Measurement of ERK1/2 phosphorylation
ERK1/2 phosphorylation was detected as previously described (26). Briefly, either 106 A20-CD1d cells per milliliter or 106 splenic B cells per milliliter positively selected with anti-CD19–conjugated MACS beads (Miltenyi Biotech, Auburn, CA) were pulsed with glycolipid Ags for 2 h or 106 BMDCs were pulsed with glycolipid Ags for 24 h at 37°C. The cells were washed once with cold media, and Vα14i NKT hybridoma cells were mixed with pulsed APCs at a 4:1 ratio and placed on ice. At the indicated time points, cells were pelleted in a desktop centrifuge and placed at 37°C. Following the incubation, the supernatant was removed and the cell pellet was resuspended in ice-cold PBS with 2.5 mM EDTA followed immediately by the addition of PFA fixing buffer (4% PFA in PBS (pH7.4)). The cells were incubated on ice for 30 min. The PFA was washed away, and cells were incubated with anti-Thy1.2 FITC for 30 min on ice. After the incubation, cells were pelleted and resuspended in ice-cold permeabilization buffer (90% methanol and 10% water) and incubated on ice for 30 min. Cells were washed twice with room temperature staining buffer (4% FBS in PBS) and then incubated with anti-pp-ERK1/2 (E10 Alexa Fluor 647) for 30 min at room temperature. Cells were washed twice with staining buffer and resuspended in 1% PFA and analyzed by flow cytometry. Gates were set on Thy1.2 positive cells (Vα14i NKT cells) using t = 0 as a negative control. The data were plotted as time (minutes) versus (% pp-ERK1/2+ glycolipid − % pp-ERK1/2+ vehicle).
Crystal structure determination
Soluble and fully glycosylated mouse CD1d/β2-microglobulin heterodimeric protein was expressed and purified as described (27). Synthetic OCH was loaded by incubating mouse CD1d with a fourfold molar excess of lipid. The CD1d/lipid mixture contained 100 mM Tris/HCl, 0.07% Tween 20, 10 μM mCD1d, and 40 μM OCH (pH 7.0) and was incubated for 16 h at room temperature under gentle agitation. The OCH/CD1d complexes were separated from unbound lipid by size exclusion chromatography on Superdex S200 resin (GE Healthcare) and concentrated to 8.5 mg/ml in 10 mM HEPES and 30 mM NaCl (pH 7.5) for crystallization. Crystals were grown over a period of 5 mo at 4°C in condition 35 of the commercial PEG/Ion 2 screen, containing 16% polyethylene glycol 3350, 0.1 M Tris/HCl (pH 8.5), and 2% tacsimate (pH 8.0). Diffraction data for a single crystal were collected at beamline 11.1 of the Stanford Synchrotron Radiation Laboratory and processed to 1.6 Å with the Denzo-Scalepack suite (28) in space group P222 (unit cell dimensions: a = 42.2 Å; b = 107.1 Å; c = 106.7 Å). One OCH/CD1d complex occupies the asymmetric unit with an estimated solvent content of 50%, based on a Matthews’ coefficient (V m) of 2.46 Å3/Da. Molecular replacement in P212121 was carried out in CCP4 (29) using the program MOLREP (30) and the iGb3/CD1d structure (PDB code 2Q7Y) as the search model, with the glycolipid ligand and carbohydrates removed, and resulted in a crystallographic R factor (R cryst) of 44.7% and a correlation coefficient of 0.53. Translation, libration, screw-rotation displacement parameterization in REFMAC (31) was essentially carried out as described for the iGb3/CD1d structure (32). The REFMAC library for OCH was created using the Dundee PRODRG2 server (33), after modification of the αGalCer coordinates from the αGalCer/human CD1d structure (1ZT4). The OCH/CD1d structure has a final R cryst of 20.2% and R free of 23.2%, and the quality of the model (Supplemental Table II) was excellent as assessed with the program MolProbity (34). The software program Pymol (DeLano Scientific, Palo Alto) was used to prepare Fig. 4. The PDB2PQR server (35) and the program APBS (36) were used to calculate the electrostatic surface potentials in Fig. 4. Structure factor and atomic coordinates for the OCH/mouse CD1d complex have been deposited in the Protein Data Bank (www.rcsb.org) under PDB ID code 3G08.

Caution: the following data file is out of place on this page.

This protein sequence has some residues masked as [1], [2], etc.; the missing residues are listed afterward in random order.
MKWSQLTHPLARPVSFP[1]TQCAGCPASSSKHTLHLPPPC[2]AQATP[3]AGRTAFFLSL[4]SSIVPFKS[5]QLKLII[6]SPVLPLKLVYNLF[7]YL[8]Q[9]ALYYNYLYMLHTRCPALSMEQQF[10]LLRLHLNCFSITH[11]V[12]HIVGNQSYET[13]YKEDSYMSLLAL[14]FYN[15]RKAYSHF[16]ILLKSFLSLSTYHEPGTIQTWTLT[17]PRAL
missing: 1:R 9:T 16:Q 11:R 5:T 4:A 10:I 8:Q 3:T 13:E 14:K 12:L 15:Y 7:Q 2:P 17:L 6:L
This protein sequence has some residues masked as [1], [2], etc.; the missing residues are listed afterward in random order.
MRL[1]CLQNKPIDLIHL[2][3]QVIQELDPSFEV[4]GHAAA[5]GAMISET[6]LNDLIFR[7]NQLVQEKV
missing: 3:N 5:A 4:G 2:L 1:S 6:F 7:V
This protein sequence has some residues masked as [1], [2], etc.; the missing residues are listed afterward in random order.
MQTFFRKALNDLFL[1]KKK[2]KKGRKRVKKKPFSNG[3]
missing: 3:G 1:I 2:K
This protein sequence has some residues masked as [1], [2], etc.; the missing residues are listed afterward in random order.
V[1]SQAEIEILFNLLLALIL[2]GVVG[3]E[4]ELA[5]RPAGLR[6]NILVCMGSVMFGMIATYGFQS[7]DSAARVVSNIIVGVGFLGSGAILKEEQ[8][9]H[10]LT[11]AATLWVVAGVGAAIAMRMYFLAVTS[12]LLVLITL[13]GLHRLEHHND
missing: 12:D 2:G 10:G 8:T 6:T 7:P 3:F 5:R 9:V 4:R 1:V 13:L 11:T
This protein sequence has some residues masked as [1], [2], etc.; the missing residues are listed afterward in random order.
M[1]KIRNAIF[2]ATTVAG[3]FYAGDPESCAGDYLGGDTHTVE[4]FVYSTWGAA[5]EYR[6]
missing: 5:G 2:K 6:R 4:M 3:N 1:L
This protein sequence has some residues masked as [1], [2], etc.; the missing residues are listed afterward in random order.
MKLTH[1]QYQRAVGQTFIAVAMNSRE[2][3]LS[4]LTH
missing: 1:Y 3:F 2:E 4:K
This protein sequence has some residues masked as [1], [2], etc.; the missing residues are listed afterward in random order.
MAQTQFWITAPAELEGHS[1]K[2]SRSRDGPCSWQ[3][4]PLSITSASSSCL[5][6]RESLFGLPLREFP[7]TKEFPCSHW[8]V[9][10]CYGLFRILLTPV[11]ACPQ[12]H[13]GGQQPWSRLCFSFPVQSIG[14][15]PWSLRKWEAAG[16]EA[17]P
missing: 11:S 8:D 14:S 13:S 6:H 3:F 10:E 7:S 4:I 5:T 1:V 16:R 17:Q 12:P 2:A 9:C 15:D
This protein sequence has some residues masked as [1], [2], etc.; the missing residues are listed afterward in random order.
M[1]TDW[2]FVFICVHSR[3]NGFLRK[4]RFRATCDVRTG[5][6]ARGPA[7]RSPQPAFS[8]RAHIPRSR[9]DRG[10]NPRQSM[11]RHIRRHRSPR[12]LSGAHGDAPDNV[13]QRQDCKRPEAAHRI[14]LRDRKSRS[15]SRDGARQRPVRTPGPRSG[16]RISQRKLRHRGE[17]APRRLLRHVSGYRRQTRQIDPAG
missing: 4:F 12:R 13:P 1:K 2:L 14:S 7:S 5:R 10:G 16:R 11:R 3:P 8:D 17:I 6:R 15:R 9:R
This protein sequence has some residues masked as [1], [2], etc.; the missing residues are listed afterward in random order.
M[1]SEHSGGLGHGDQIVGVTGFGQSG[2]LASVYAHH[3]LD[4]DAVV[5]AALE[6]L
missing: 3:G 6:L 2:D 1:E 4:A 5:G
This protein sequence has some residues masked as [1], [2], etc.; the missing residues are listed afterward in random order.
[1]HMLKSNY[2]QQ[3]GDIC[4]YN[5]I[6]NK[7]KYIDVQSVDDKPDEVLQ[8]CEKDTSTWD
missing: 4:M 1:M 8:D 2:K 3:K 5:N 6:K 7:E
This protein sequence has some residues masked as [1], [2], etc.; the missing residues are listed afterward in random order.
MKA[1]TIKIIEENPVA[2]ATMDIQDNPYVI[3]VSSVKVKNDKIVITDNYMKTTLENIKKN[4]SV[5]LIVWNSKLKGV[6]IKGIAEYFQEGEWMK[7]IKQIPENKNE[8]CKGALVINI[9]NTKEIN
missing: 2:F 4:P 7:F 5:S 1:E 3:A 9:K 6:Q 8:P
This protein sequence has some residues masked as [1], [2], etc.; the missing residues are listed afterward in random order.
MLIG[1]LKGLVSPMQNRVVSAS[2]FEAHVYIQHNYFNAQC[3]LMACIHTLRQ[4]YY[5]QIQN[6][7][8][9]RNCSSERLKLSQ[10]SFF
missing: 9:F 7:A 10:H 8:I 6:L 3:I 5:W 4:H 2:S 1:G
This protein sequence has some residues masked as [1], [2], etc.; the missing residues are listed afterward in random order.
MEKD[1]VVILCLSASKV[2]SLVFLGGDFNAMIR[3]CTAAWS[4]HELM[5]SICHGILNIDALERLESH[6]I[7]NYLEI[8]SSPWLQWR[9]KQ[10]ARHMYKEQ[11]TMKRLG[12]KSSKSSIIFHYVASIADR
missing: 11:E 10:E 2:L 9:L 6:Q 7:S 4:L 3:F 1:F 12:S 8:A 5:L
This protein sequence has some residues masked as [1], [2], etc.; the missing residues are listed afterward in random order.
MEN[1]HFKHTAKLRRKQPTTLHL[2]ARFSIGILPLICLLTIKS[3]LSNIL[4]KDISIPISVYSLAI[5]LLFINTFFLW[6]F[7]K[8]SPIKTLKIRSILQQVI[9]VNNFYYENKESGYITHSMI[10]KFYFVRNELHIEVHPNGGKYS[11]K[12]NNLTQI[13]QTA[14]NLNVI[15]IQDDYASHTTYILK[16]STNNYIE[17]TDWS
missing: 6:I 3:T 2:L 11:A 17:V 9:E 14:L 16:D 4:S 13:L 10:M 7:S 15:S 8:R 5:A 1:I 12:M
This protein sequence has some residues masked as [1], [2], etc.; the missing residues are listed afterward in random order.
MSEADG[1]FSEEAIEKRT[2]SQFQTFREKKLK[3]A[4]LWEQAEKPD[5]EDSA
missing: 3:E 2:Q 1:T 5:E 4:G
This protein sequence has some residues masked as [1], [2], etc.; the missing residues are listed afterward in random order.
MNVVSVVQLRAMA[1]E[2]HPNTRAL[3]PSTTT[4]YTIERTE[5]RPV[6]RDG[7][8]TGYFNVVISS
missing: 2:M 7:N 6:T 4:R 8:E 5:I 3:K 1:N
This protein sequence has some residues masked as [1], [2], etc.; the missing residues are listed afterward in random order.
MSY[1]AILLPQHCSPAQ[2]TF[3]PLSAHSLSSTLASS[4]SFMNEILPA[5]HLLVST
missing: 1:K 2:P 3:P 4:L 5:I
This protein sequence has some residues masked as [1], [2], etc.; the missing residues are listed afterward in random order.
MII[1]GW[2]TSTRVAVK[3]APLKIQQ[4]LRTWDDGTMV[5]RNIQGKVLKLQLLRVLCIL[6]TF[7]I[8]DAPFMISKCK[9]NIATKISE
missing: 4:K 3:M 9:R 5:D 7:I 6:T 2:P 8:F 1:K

Single-cell suspensions were prepared from the liver, spleen, thymus, and bone marrow. Prior to extraction, the liver was perfused with PBS via the portal vein until opaque and pressed through a 70-μm cell strainer (BD Biosciences, San Jose, CA). Total liver cells were then resuspended in a 40% isotonic Percoll solution and underlaid with a 60% isotonic Percoll solution. After centrifugation for 20 min at 900 × g, mononuclear cells were isolated from the 40%/60% interface. The cells were washed once with R10 medium and 48.49 mM 2-mercaptoethanol (Fisher Scientific, Pittsburgh, PA). For the spleen, lymphocytes were isolated by mechanical dissociation and filtered through a 70-μm cell strainer (BD Biosciences). RBCs were lysed (Red Blood Cell Lysing Buffer from Sigma-Aldrich), and WBCs were washed once in R10 medium. Bone marrow cells were isolated by flushing the femurs of C57BL/6 mice with PBS followed by lysis of RBCs in red cell lysis buffer. Incubation with mAbs was done simultaneously with the tetramer in staining buffer (10% FBS in PBS) at 4°C for 45 min. For analysis of intracellular cytokines, cells were permeabilized using the Cytofix/Cytoperm reagents (BD Biosciences) and incubated with mAbs according to the manufacturer’s protocol.